If the COVID-19 pandemic taught us anything, it is to be hugely grateful for the free medical care the NHS provides us here in the UK. We know that we can go to see a doctor or be rushed to A&E and not worry about how we will pay for the care. Those in countries like the US are not so lucky, where even a ride in an ambulance can cost hundreds or thousands of dollars.

However, that doesn’t mean that the NHS is perfect. They do their best, and serious issues are often fast-tracked and dealt with in a matter of days or weeks, but an issue that’s not life-threatening can take months to resolve. If you’ve tried to get a doctor’s appointment with your local GP, you may have found that you either have to be fast out the starting gate—calling reception as soon as the practice opens—or wait weeks for an appointment. It’s not uncommon to hear people recommend that you go straight to see a pharmacist to see if you can bypass a doctor’s appointment.

If you dislike the idea of working on someone else’s schedule or feeling like you can’t look a gift horse in the mouth because it’s free, even though you’re dissatisfied with the level of care, you may be considering private medical insurance. But, is it really worth it when we have the NHS? Below, we’ll examine the pros and cons so you can make an educated decision.

What does private medical insurance in the UK cover?

Private medical insurance covers a wide range of general care and specialist treatment. Like any policy, what it covers will depend on the policy you buy, as some will cover very specific conditions, while others will be more general or include benefits such as a free annual check-up or an annual allowance for other treatments.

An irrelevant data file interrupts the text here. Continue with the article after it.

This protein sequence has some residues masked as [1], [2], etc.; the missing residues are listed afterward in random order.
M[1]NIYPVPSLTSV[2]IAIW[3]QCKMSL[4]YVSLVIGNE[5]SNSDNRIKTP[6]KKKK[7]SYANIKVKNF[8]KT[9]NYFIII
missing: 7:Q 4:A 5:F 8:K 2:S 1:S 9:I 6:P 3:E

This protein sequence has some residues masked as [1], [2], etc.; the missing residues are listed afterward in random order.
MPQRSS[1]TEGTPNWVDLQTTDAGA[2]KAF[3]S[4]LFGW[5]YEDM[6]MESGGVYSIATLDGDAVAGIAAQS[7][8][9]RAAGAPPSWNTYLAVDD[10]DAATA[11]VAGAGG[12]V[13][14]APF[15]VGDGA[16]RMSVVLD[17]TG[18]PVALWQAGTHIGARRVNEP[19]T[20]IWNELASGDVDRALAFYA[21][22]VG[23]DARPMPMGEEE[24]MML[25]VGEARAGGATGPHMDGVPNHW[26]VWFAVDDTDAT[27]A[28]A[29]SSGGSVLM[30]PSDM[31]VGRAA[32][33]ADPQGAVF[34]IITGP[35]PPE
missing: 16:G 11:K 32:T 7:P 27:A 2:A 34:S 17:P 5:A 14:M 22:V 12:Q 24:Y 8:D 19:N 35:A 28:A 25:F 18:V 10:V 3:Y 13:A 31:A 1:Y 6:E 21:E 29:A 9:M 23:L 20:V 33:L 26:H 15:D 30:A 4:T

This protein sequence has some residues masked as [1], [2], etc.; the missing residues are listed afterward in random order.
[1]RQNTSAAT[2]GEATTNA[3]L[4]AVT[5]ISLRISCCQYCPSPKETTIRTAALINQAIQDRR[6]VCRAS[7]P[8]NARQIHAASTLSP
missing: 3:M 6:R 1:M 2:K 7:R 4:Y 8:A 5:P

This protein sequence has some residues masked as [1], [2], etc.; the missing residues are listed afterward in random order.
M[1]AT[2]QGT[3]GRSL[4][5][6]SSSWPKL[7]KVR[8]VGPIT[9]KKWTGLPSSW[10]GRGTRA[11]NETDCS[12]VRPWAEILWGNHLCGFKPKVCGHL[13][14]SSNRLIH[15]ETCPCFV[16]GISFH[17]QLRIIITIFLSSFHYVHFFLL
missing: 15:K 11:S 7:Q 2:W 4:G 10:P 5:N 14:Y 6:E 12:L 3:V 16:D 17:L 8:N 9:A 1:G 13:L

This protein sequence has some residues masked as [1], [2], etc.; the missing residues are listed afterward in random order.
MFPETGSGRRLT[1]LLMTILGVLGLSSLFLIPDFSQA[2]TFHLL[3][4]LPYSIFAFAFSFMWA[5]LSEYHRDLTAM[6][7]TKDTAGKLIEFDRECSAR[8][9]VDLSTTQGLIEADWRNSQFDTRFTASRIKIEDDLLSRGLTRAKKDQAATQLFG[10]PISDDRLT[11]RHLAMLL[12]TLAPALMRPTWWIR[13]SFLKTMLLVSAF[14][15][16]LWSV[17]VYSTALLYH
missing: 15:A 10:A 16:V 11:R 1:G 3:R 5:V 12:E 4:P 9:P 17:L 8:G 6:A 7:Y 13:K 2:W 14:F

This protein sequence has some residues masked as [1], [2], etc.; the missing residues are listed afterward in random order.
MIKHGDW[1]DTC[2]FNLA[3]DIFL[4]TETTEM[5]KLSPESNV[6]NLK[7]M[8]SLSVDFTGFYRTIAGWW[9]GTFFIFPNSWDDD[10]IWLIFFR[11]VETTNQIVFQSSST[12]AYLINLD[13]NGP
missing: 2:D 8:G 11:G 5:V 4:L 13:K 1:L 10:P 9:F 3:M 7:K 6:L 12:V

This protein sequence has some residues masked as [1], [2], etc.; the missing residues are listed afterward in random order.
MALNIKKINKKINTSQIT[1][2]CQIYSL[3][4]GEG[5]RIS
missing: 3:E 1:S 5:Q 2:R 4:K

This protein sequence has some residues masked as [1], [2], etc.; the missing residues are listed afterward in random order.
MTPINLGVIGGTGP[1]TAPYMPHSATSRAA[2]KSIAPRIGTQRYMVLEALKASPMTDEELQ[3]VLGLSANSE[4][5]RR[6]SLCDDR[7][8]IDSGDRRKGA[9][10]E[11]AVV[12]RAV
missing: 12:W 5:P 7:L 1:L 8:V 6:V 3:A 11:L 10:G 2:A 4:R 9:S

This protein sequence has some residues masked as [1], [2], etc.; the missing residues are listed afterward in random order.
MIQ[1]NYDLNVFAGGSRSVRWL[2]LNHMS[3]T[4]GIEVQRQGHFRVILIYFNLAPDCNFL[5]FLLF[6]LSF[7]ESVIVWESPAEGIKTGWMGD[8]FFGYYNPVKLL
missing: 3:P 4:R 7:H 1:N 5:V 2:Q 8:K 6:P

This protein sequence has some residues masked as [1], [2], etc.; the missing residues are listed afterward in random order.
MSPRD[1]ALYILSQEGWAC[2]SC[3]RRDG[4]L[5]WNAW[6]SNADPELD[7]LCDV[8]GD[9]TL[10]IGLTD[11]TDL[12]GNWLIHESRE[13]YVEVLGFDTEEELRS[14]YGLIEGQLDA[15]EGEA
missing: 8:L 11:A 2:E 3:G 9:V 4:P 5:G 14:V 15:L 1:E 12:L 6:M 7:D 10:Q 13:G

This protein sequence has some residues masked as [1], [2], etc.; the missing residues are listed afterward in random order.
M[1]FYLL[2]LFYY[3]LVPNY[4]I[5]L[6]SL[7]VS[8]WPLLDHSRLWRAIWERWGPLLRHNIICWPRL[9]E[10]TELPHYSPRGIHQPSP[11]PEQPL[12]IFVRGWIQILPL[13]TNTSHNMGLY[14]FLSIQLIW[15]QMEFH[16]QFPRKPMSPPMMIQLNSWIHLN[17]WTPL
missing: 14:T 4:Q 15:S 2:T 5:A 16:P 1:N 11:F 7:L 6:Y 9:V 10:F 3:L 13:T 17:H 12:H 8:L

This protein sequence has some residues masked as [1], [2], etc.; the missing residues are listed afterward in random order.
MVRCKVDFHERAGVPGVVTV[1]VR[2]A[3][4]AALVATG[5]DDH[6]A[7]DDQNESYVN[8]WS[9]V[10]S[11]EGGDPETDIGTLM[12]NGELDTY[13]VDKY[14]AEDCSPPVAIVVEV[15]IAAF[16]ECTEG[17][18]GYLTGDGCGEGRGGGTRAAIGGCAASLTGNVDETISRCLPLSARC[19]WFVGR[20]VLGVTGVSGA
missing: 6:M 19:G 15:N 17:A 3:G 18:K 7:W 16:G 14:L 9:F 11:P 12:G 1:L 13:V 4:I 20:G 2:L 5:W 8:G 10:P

It usually covers any treatments where you’re an inpatient, where you need to be in hospital overnight for observation, tests, or surgery, as well as many outpatient treatments such as tests, consultations, and treatment. Some also cover regular appointments.

Private insurance typically offers additional benefits, especially if it’s a comprehensive policy, which may include (or allow you to choose from):

  • Physiotherapy, chiropody, and similar treatments
  • Treatment for diseases like cancer
  • Dental treatment
  • Optical treatment
  • Psychiatric treatment
  • Other medical treatment, such as nursing at home

What doesn’t private medical insurance cover?

Private medical insurance doesn’t usually cover private routine appointments. So, if you want to see a doctor for a matter a GP would typically deal with, you’ll usually have to pay for it out of pocket.

It also rarely covers ongoing issues and will limit how much treatment you can get through them before you need to pay or return to NHS care. Illnesses and problems that are rarely covered (or only covered for a limited time) are:

  • Ongoing, life-long diseases (such as HIV)
  • Cosmetic treatment
  • Fertility treatment
  • Other self-elected treatment
  • Emergency treatment
  • Treatment for self-inflicted issues (such as drug abuse)
  • Treatment while abroad (this will/should be covered by your travel insurance)
  • Care and treatment during pregnancy
  • Preexisting conditions

There are always exceptions, so do your thorough research to find out if there is a policy that covers you in a specific circumstance you may be worried about. Also be aware that for many of the issues covered above, if you have the money to pay out-of-pocket for private care, you can still go private. For example, you may want to have your baby in a private care facility, in which case you could foot the bill.

What are the pros of buying private medical insurance?

There are many advantages to buying private medical insurance, some of which are:

  • You’ll be seen and treated much more quickly
  • You’re a customer, so you feel like you can make requests and speak up when you want something or feel like something is dissatisfactory